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How can you turn an outdoor cat into an indoor cat?

This Week’s Question:

I have a co-worker who has an indoor-outdoor cat. She would like to make him an indoor cat only, but her attempts have only led to very bad behavior and a lot of lost sleep on her part, as he keeps her up until she lets him out. Do you have any tips or tricks on how she can “train” him to be an indoor cat only?

J. Dutka

Dr. Debra’s Answer:

Thanks for your email. You wrote that you have a co-worker with an indoor-outdoor cat that she would like to make into an indoor-only cat. This takes time and patience. In the meantime, she may lose some sleep.

In general, the recommendation is this: If you take in an outdoor cat, confine him or her to one room. Even a small bathroom works great – with a clean litter box and food and water. This is just for a little while the cat adjusts to the litter box, food, water, smells, and sounds of your home. Interact and play with your cat as often as possible. Eventually, as your cat uses the box and seems comfortable, you can expand the environment to include more rooms or space. Provide lots of play time and interesting places to rest and sun. Window seats are a great treat and cat trees for climbing are also fun for most cats.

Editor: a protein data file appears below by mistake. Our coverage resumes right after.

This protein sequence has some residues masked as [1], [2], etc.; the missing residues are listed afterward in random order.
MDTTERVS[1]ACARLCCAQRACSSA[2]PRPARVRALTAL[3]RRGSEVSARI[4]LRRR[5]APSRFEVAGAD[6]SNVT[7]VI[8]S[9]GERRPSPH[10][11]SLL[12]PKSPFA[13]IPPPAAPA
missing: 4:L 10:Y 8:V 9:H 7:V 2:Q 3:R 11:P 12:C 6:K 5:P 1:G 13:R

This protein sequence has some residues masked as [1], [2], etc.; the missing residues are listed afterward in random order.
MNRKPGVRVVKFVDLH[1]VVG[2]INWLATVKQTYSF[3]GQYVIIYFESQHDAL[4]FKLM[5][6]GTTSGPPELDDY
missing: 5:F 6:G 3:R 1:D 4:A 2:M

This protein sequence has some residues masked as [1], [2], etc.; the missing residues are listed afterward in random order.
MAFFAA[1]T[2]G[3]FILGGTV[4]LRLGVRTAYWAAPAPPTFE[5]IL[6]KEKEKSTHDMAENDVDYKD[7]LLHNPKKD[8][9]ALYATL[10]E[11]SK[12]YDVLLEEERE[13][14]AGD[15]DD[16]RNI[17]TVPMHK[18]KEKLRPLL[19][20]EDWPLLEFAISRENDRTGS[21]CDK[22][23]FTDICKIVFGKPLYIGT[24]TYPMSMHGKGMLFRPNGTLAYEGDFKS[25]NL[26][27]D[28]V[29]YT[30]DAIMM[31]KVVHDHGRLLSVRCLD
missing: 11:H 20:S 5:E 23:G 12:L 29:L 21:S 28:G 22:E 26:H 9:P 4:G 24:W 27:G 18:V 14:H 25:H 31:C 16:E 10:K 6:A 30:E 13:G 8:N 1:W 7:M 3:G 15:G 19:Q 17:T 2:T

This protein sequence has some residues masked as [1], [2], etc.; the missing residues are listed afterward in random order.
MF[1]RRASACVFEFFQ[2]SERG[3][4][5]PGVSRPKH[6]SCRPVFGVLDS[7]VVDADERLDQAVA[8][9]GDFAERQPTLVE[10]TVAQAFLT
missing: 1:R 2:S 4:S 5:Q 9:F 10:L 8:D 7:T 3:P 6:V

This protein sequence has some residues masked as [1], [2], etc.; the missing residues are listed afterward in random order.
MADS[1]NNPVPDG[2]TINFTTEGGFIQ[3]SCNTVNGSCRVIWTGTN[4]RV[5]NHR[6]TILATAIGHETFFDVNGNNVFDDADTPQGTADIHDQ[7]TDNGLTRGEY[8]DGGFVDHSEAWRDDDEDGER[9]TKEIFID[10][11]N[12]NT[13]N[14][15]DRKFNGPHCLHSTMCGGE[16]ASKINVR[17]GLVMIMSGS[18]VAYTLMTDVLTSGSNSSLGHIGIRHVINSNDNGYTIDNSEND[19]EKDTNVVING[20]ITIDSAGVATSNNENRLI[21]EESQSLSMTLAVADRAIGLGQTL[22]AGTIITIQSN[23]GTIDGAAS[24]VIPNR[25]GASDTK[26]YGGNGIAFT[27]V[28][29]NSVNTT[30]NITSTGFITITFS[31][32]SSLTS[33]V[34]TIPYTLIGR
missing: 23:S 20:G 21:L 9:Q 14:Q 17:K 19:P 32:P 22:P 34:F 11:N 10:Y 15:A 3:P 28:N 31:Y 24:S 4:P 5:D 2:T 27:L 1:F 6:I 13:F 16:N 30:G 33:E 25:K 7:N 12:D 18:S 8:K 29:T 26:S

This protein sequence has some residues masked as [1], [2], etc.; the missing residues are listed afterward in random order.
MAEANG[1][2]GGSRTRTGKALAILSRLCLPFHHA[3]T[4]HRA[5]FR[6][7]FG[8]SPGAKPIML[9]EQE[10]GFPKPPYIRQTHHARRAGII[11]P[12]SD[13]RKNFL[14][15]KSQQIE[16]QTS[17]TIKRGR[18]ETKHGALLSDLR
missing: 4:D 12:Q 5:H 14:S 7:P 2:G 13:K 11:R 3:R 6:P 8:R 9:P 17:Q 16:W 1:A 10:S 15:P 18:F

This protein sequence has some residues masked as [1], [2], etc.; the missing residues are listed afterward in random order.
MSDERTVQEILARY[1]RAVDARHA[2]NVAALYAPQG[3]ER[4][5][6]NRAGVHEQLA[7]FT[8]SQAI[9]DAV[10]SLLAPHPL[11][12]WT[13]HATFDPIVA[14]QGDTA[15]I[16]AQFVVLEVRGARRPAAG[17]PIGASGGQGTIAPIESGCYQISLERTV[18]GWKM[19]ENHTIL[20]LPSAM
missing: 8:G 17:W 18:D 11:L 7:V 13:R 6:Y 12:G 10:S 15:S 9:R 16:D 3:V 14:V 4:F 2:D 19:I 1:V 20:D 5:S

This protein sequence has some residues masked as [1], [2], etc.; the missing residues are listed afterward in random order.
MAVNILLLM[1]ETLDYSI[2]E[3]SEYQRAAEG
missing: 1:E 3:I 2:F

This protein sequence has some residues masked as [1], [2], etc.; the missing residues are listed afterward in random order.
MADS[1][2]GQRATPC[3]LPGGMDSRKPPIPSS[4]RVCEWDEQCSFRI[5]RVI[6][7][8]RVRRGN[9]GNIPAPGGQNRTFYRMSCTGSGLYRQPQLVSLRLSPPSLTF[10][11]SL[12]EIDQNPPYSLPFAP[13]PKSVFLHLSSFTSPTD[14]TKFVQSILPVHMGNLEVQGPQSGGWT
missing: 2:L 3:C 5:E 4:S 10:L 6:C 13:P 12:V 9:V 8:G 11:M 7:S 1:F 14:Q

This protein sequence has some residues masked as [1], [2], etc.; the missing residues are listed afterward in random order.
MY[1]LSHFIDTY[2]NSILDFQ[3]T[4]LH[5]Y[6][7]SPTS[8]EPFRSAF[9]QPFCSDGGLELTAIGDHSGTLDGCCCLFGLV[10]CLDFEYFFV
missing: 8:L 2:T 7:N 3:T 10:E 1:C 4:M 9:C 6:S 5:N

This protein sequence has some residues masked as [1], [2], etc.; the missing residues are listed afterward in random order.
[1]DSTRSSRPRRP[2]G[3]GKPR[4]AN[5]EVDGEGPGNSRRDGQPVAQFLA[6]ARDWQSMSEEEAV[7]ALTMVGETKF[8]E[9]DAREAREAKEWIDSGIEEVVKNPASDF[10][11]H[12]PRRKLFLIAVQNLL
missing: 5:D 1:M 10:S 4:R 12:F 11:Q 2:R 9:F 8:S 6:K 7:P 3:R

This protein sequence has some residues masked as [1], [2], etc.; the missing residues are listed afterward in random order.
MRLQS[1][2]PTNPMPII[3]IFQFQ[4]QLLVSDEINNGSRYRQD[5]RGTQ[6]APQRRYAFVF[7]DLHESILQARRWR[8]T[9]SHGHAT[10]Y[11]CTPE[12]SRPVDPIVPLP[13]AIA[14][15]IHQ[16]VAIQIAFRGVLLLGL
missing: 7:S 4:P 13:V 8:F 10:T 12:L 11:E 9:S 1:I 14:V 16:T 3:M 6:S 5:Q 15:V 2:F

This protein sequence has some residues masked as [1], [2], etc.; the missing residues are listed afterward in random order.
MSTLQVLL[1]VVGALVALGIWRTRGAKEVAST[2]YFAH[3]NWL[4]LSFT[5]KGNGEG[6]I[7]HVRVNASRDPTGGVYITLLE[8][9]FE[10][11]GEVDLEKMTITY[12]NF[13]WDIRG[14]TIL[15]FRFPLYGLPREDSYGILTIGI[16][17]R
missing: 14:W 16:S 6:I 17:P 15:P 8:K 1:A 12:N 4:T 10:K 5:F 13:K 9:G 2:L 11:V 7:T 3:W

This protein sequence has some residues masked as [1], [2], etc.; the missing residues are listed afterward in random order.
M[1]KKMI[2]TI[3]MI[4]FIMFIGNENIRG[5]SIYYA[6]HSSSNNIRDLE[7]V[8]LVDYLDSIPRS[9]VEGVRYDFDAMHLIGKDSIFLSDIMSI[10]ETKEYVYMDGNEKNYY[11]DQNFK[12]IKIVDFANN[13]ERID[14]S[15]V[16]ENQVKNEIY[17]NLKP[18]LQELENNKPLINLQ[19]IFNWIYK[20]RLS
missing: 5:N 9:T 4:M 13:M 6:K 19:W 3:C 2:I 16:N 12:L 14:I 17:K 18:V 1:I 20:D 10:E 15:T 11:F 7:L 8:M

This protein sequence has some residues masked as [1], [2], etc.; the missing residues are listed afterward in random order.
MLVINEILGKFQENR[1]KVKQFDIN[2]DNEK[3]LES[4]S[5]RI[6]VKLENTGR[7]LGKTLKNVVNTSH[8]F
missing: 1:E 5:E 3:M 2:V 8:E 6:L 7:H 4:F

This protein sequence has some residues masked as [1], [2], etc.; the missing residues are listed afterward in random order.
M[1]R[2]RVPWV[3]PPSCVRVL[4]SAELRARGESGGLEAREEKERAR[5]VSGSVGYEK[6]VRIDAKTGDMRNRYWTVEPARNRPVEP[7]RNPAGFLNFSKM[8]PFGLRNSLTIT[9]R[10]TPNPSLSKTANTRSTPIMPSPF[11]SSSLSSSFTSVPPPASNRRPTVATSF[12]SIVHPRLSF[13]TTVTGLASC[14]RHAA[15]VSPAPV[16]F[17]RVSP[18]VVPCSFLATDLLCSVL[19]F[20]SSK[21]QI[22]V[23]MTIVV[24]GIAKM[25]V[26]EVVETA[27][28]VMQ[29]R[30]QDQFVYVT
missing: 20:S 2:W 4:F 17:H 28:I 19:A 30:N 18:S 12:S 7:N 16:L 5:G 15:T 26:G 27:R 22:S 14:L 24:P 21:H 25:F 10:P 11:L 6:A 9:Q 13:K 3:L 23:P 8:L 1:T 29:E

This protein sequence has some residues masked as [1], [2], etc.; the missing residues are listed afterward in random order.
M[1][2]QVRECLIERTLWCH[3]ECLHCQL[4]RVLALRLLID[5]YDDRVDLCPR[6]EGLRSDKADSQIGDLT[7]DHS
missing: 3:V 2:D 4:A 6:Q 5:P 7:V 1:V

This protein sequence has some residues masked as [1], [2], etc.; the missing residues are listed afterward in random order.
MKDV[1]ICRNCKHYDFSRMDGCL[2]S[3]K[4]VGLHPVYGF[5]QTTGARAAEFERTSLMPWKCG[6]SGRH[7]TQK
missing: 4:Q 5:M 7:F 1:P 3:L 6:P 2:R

However, be REALLY careful around the door. Make sure you supervise carefully that he does not get out. If he gets out one time, he won’t stop trying to break free.

Most cats will adapt within several weeks.

This process can also be difficult for indoor-outdoor cats. You can try clicker training – any time your cat cries or demonstrates a behavior that indicates that they want to go out, use a clicker to make an unappealing sound. When they stop – you can resume play or give positive reinforcement.

An article that might be helpful to you is Selecting the Right Environmental Enrichment for Your Cat.

Best of luck!

Dr. Debra

Please note: Dr. Debra’s guidance should not be considered veterinary advice like that provided by your veterinarian, since she is unable to personally examine your pet. If you have an immediate concern or emergency, contact a veterinarian or local veterinary hospital about your specific situation.